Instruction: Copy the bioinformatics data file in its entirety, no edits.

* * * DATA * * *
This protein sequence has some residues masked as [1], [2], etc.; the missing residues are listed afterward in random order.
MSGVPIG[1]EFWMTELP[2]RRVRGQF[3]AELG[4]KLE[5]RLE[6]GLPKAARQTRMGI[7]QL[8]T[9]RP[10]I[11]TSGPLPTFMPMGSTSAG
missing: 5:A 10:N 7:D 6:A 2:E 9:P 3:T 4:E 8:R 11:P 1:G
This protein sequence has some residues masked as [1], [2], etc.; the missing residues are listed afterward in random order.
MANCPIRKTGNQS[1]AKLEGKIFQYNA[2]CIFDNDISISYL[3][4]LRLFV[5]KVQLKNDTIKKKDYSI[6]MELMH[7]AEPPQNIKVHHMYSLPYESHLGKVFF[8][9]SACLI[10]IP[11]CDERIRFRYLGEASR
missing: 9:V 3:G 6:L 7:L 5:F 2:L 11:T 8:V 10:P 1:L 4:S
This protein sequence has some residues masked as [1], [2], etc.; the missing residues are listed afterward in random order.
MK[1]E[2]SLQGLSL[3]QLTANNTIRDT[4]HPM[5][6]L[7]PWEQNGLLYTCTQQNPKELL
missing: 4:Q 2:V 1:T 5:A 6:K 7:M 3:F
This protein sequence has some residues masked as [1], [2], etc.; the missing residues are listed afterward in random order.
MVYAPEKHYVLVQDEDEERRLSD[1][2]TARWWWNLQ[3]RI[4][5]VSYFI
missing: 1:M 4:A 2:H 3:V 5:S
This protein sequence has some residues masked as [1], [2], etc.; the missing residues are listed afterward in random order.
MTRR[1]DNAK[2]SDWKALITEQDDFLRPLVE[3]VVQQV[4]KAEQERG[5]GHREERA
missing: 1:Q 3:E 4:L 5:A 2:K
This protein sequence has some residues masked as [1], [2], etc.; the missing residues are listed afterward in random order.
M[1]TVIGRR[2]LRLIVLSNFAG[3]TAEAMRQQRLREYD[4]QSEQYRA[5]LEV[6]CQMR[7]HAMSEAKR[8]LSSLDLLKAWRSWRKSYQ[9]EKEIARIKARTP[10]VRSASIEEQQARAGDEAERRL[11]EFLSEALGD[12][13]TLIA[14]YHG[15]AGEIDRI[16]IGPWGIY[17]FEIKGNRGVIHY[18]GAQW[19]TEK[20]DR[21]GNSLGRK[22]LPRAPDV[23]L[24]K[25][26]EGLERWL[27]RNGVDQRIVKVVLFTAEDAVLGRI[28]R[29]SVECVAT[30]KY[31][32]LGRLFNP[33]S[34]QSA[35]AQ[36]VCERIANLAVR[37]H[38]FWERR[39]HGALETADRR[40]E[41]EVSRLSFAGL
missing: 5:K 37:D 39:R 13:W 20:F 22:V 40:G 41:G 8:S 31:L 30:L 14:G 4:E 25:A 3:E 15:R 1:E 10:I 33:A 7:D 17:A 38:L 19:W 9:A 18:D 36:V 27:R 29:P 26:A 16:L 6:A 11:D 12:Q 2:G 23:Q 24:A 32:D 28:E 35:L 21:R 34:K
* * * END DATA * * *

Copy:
This protein sequence has some residues masked as [1], [2], etc.; the missing residues are listed afterward in random order.
MSGVPIG[1]EFWMTELP[2]RRVRGQF[3]AELG[4]KLE[5]RLE[6]GLPKAARQTRMGI[7]QL[8]T[9]RP[10]I[11]TSGPLPTFMPMGSTSAG
missing: 5:A 10:N 7:D 6:A 2:E 9:P 3:T 4:E 8:R 11:P 1:G
This protein sequence has some residues masked as [1], [2], etc.; the missing residues are listed afterward in random order.
MANCPIRKTGNQS[1]AKLEGKIFQYNA[2]CIFDNDISISYL[3][4]LRLFV[5]KVQLKNDTIKKKDYSI[6]MELMH[7]AEPPQNIKVHHMYSLPYESHLGKVFF[8][9]SACLI[10]IP[11]CDERIRFRYLGEASR
missing: 9:V 3:G 6:L 7:L 5:F 2:L 11:T 8:V 10:P 1:L 4:S
This protein sequence has some residues masked as [1], [2], etc.; the missing residues are listed afterward in random order.
MK[1]E[2]SLQGLSL[3]QLTANNTIRDT[4]HPM[5][6]L[7]PWEQNGLLYTCTQQNPKELL
missing: 4:Q 2:V 1:T 5:A 6:K 7:M 3:F
This protein sequence has some residues masked as [1], [2], etc.; the missing residues are listed afterward in random order.
MVYAPEKHYVLVQDEDEERRLSD[1][2]TARWWWNLQ[3]RI[4][5]VSYFI
missing: 1:M 4:A 2:H 3:V 5:S
This protein sequence has some residues masked as [1], [2], etc.; the missing residues are listed afterward in random order.
MTRR[1]DNAK[2]SDWKALITEQDDFLRPLVE[3]VVQQV[4]KAEQERG[5]GHREERA
missing: 1:Q 3:E 4:L 5:A 2:K
This protein sequence has some residues masked as [1], [2], etc.; the missing residues are listed afterward in random order.
M[1]TVIGRR[2]LRLIVLSNFAG[3]TAEAMRQQRLREYD[4]QSEQYRA[5]LEV[6]CQMR[7]HAMSEAKR[8]LSSLDLLKAWRSWRKSYQ[9]EKEIARIKARTP[10]VRSASIEEQQARAGDEAERRL[11]EFLSEALGD[12][13]TLIA[14]YHG[15]AGEIDRI[16]IGPWGIY[17]FEIKGNRGVIHY[18]GAQW[19]TEK[20]DR[21]GNSLGRK[22]LPRAPDV[23]L[24]K[25][26]EGLERWL[27]RNGVDQRIVKVVLFTAEDAVLGRI[28]R[29]SVECVAT[30]KY[31][32]LGRLFNP[33]S[34]QSA[35]AQ[36]VCERIANLAVR[37]H[38]FWERR[39]HGALETADRR[40]E[41]EVSRLSFAGL
missing: 5:K 37:D 39:R 13:W 20:F 22:V 40:G 41:G 8:S 31:L 30:L 14:G 4:E 25:A 3:E 15:R 1:E 10:I 33:A 7:D 17:A 38:L 19:W 9:A 18:D 36:V 27:R 29:P 26:A 16:L 6:A 11:D 12:Q 2:G 23:Q 24:A 32:D 28:E 35:L 21:R 34:K